Laura is played by 11-year-old English-Spanish actress Dafne Keen and she is mesmerising. From the first moment you have no doubt she is exactly what she is, a mutant who can kill a man with a flick of the wrist, but she is also a little girl. I’d have her down for a best supporting actress nomination, alongside Stewart for best supporting actor.
Jackman would be there too, if I was voting. He is full of the loss of a man who is in a world that was never made for him. The extended scene between Wolverine and Laura, like a dad and daughter stewing in the front seat of a car, is brilliant. He has suggested this is his last turn as Wolverine. If so, he leaves at his peak as an actor.
Mangold made The Wolverine but he is best known for the Johnny-June Cash biopic Walk the Line, which won an Oscar. His western credentials were well established with the fine 2007 remake of 3:10 to Yuma, with Crowe and Christian Bale.
In Logan, he and cinematographer John Mathieson ( Gladiator) bring an intensity to every scene until the remarkable conclusion. I looked in my note book to see what I scribbled down in the cinema: THE ENDING IS HUGE.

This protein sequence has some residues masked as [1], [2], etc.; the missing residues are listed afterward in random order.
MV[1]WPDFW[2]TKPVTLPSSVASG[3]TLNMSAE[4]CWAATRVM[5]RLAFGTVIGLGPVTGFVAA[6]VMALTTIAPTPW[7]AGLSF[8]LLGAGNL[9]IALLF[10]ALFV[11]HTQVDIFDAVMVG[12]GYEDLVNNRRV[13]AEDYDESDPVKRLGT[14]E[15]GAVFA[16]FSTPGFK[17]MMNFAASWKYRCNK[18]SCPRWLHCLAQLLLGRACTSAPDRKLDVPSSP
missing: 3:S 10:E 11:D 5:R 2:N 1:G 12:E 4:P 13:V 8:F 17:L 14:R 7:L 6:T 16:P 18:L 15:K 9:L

Well, it is, and it will have fans of the X-Men series asking each other a lot of questions when the lights come up.
Logan is a fine example of the superhero film where fantasy is tame and reality is wild.
“You know they are all bullshit,” Wolverine barks after glancing through an X-Men comic (which are cleverly introduced into the story). “In the real world people die.”
Patrick Stewart, above left, Hugh Jackman and Dafne Keen, left, in scenes from Logan